ROARING SPRING - On June 13, each of Central High School's graduating seniors will walk in cap and gown, waiting for their names to be called as they finish their last year at Spring Cove School District.
And for possibly the first time, thanks to a policy change approved in 2012, the school's three foreign exchange students won't be among them, board members said Monday.
For years - at least as far back as board member James Smith recalled, citing his own graduation - the district's exchange students have walked with their friends and received honorary diplomas before returning to their home countries.
But in the graduation list approved Monday by a 7-2 vote, the foreign students' names were absent. Administrators and board officers pointed to new wording on the exchange student policy, which was altered to fit another policy's rule that students complete "all board-approved graduation requirements" before joining the ceremony.
Those requirements include the state-mandated Keystone Exams and a senior project, High School Principal David Crumrine said. Two of the three exchange students, of whom two are Italian and one is German, initially hoped to complete the necessary work but later changed their minds, Crumrine told the board.
"The policy addresses [that there are] no more honorary diplomas," Crumrine said. "The actual participation, I think, is an interpretation of that."
Two on the board, James and Mary Smith, questioned the logic of a policy that deprives visiting students the chance to join in an American cultural milestone.
"What's the harm in letting them participate in the ceremony as part of the experience of coming to the country and being in an American high school? ... This is sort of the culmination of the American high school experience," Mary Smith said.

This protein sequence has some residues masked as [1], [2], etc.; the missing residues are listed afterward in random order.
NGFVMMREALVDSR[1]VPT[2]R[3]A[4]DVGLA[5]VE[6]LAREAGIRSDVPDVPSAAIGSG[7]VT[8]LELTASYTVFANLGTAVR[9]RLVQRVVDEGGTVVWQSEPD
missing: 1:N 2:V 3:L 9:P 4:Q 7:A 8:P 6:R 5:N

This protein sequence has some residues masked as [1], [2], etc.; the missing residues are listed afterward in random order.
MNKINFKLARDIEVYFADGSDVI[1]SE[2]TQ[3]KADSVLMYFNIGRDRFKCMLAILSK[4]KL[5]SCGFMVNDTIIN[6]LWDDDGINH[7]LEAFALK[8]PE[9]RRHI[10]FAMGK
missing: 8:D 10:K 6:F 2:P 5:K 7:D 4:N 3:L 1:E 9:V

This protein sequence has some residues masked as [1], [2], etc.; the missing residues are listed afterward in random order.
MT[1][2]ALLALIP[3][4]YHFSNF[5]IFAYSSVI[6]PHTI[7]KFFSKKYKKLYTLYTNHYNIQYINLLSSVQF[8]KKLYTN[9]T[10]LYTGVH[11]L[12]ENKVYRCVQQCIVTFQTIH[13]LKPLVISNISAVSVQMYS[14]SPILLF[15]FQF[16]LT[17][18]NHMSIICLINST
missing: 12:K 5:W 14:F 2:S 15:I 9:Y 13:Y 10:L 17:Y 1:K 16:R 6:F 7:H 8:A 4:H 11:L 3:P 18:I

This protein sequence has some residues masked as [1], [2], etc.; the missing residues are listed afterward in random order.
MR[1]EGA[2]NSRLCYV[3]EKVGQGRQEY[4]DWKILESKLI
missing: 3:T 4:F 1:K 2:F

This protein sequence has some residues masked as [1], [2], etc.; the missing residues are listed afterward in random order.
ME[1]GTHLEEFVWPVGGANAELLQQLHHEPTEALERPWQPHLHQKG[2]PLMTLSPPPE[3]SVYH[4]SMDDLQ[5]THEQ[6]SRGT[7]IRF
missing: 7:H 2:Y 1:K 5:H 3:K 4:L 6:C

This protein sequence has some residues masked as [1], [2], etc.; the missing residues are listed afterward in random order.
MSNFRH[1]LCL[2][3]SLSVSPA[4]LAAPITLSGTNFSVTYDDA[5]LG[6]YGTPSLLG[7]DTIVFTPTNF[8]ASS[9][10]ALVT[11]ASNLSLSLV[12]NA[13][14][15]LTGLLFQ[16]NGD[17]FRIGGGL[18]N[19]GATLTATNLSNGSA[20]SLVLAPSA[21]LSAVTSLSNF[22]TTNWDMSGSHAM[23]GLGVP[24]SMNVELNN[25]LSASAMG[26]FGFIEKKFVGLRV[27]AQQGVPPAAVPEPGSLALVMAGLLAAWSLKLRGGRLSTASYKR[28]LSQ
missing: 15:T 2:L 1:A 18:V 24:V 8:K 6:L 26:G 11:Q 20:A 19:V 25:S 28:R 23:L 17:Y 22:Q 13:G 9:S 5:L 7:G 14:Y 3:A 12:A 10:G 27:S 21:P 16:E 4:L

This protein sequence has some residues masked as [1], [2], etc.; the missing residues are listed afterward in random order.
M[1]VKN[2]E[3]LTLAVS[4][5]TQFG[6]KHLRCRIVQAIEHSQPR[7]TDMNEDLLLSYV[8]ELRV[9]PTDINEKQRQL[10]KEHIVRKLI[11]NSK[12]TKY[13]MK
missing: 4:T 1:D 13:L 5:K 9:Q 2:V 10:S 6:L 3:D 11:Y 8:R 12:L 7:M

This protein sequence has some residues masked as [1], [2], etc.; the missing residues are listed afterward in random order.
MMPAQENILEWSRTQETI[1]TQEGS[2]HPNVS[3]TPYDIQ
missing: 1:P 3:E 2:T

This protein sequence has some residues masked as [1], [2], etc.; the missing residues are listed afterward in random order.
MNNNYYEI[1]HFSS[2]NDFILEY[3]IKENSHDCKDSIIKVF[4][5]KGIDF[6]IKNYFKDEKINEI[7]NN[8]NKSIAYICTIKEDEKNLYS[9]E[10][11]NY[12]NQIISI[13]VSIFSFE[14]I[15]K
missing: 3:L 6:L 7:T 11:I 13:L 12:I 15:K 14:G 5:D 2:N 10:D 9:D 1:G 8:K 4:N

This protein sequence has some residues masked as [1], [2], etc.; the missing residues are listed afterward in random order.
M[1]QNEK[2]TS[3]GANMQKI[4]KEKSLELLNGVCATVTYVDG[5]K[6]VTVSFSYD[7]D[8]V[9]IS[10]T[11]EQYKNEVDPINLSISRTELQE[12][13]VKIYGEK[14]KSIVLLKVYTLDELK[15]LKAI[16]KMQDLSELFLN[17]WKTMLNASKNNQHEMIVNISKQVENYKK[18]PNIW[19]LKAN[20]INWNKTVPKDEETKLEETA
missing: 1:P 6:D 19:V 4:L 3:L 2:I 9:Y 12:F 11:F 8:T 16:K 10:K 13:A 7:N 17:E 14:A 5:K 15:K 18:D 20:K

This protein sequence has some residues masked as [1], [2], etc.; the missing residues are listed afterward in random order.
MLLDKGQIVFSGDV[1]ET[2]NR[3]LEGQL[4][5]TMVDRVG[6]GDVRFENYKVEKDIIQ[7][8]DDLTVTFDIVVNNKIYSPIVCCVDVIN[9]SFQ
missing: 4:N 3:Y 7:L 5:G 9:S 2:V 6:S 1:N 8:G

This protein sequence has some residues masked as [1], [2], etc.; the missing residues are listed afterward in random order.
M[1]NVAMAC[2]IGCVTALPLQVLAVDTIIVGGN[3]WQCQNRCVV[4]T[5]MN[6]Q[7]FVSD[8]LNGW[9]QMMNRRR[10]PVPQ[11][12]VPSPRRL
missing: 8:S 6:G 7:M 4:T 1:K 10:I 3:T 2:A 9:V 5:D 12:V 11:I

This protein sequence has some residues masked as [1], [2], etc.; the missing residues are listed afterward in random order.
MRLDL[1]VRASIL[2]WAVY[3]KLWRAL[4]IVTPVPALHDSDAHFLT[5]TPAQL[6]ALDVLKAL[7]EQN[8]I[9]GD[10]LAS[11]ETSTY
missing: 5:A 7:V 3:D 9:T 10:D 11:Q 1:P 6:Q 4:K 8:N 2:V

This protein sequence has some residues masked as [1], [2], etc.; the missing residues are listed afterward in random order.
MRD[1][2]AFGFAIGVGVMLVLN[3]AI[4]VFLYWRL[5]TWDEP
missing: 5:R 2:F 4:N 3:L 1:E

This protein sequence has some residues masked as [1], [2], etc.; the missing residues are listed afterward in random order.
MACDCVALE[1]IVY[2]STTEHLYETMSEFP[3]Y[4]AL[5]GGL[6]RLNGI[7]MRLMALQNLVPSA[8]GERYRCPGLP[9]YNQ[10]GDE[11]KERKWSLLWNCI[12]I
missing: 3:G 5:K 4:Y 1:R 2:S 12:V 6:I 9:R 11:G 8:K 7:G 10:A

Others said they'd heard complaints from parents whose children, by missing projects or failing classes, were kept from the ceremony while temporary exchange students took part.
"They say, 'There's an exchange student that's been here a year. Why can't my son walk?'" member Amy Acker-Knisely said.
While board member Julie Mills noted that the revised policy doesn't specifically prohibit nonqualifying students from merely walking in the ceremony, the approved list doesn't include them at all, Crumrine confirmed.
Mary Smith said prohibition from the ceremony has long been considered a punishment for those whose grades or attendance didn't meet school standards - by keeping the exchange students away, they're effectively punishing them.
Mills disagreed, explaining the board's logic when they first revised the rules: "It's not a punishment. You didn't meet our graduation requirements; you don't get to walk."
Crumrine said administrators have explained the change to the exchange students, who he said accepted the risk that they'd be barred from the ceremony when they declined the state tests and final projects. While the policy change was passed in 2012, exchange students participated in the 2013 graduation, as the rule had shifted midyear.
"We walked them down recently and told them, 'No, you can't,'" he said. "And they knew that was a possibility."
Mirror Staff Writer Ryan Brown is at 946-7457.